Joyful narratives: celebrating the young trans person I never got to be

Cultural insight expert Becks Collins on why reading trans books in their 30s has helped them feel supported and loved

I am a 34-year-old trans masculine person. My pronouns are he/they. When I came out a year ago in 2021, I was met with acceptance from some, rejection by others, confusion by many. I can honestly say however, that I have never been more comfortable in my own skin. 

Reading has been an important part of my transition. I have always read a lot of books, mostly fantasy and sci-fi. Since coming out, I now read a lot more YA (young adult) books, typically featuring characters between the ages of 14-24. You’d think there wouldn’t be much for me to relate to in stories about people that are 10 years younger than me, but I can’t get enough. 

And I’m not alone. Queer YA fiction has exploded in the last 5 years. Iron Widow, a queer sci-fi story about giant robot pilots written by a non-binary author, is now being developed into a major movie. The Netflix adaptation of the romantic graphic novel Heartstopper has captured hearts everywhere. Queer adults like me are reading these joyful books just as much as Gen Z are. 

Everyone’s journey is different, and I don’t speak for anyone else, but here’s why these books appeal so much to me at this point in my life:

I didn’t have access to positive trans narratives when I was a kid

I was a ‘tomboy’ as a child. I now understand that I was striving to live as a boy, but I had no frame of reference in terms of what that could look like. Trans people were simply not on TV or in books when I was young. The only trans masc movie I remember seeing as a teenager was Boy’s Don’t Cry (1999), which was so horrifically traumatic (the main character is attacked for being trans) that I honestly think it scared me off even contemplating transition for a long time. Instead, I just existed in an identity that felt uncomfortable and wrong. I’m so happy for young people, now that they have happy queer narratives that I never did. 

Transitioning feels like a second puberty

Learning to live as a masculine person has been awkward for me. On the one hand, I’m settling into loving the masculine parts of myself, the one that society tried to make me hate for so long. On the other hand I feel like I’m learning a new way of talking, walking, dressing. Even though I am what’s known as a queer ‘elder’ (as I’ve been an ‘out’ bisexual and immersed in the queer community since I was 17), I’m now also a ‘baby trans’, in that I have only just started my trans journey. These coming-of-age YA narratives help me think through the awkwardness I feel, so I don’t feel alone. 

Being queer and trans in 2022 is scary, we need to remember that joy is possible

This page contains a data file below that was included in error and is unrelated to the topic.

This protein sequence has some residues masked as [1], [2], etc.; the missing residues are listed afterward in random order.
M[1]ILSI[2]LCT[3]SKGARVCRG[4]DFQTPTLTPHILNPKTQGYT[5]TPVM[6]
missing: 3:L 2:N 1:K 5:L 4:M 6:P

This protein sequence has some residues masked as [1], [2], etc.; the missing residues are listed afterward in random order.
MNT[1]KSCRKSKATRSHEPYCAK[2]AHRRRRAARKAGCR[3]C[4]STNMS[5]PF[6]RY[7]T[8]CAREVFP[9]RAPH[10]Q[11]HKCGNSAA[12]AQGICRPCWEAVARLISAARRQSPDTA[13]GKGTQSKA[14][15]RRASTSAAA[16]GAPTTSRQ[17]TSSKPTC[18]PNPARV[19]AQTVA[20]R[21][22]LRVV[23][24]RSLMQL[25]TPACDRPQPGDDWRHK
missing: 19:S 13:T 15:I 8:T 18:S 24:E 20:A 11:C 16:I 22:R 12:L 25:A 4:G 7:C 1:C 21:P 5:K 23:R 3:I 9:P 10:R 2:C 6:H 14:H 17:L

Despite increased representation in media and more protections in some countries, violence against trans people is still horrifically high. This year the UK government banned conversion therapy for gay and bisexual people, but left trans people out. NHS waiting lists for gender-affirming care are up to 4 years long. Social media has created a platform for anti-trans rhetoric to be spread. Our rights, so hard won by the amazing people who fought for years before us, feel continually under threat. Joyful narratives about young people finding acceptance, found families, strength — these books remind us that we are worthy of respect and love, and that it is possible, despite the hatred we encounter. 

Like all marginalised people, it’s comforting to imagine a world where we’re truly accepted, supported and loved

One of my favourite books this year was The Sunbearer Trials, by trans author Aiden Thomas. It’s like a cross between Percy Jackson and The Hunger Games, based on Mexican mythology. It’s set in a ‘queer-normative’ fictional world, which means queerness is totally accepted by all characters. Two of the main characters are trans, there’s gay parents, a non-binary parent, all equal parts of the fabric of life. In books like this, the queerness of the characters is not part of the drama at all, it’s just who they are. It’s so, so comforting.

I do also read ‘grown up’ books, but I will continue to read young adult books as well. They are my safe place and a source of connection to a community that I’ve always needed, but have only just found. I hope they help others just as much as they help me. 

Editor’s note: Becks wrote this with Transgender Awareness Week (13-19 November) in mind. We’ve also picked out a piece by Pink News, 33 trans people making the world a better place.

Becks Collins, Semiotics, Cultural Insight, Innovation & Strategy

Becks helps brands and institutions understand how culture is changing, and how their brand values sit within an ever-evolving consumer landscape. Using semiotics, cultural insight, ethnography and in-depth consultation, they identify innovation and communication opportunities to better connect with consumers, and positively contribute to communities, employees and the environment. They also write cultural commentary pieces focusing on gender, diversity, body positivity, LGBT+ issues and climate change for a wide variety of clients.

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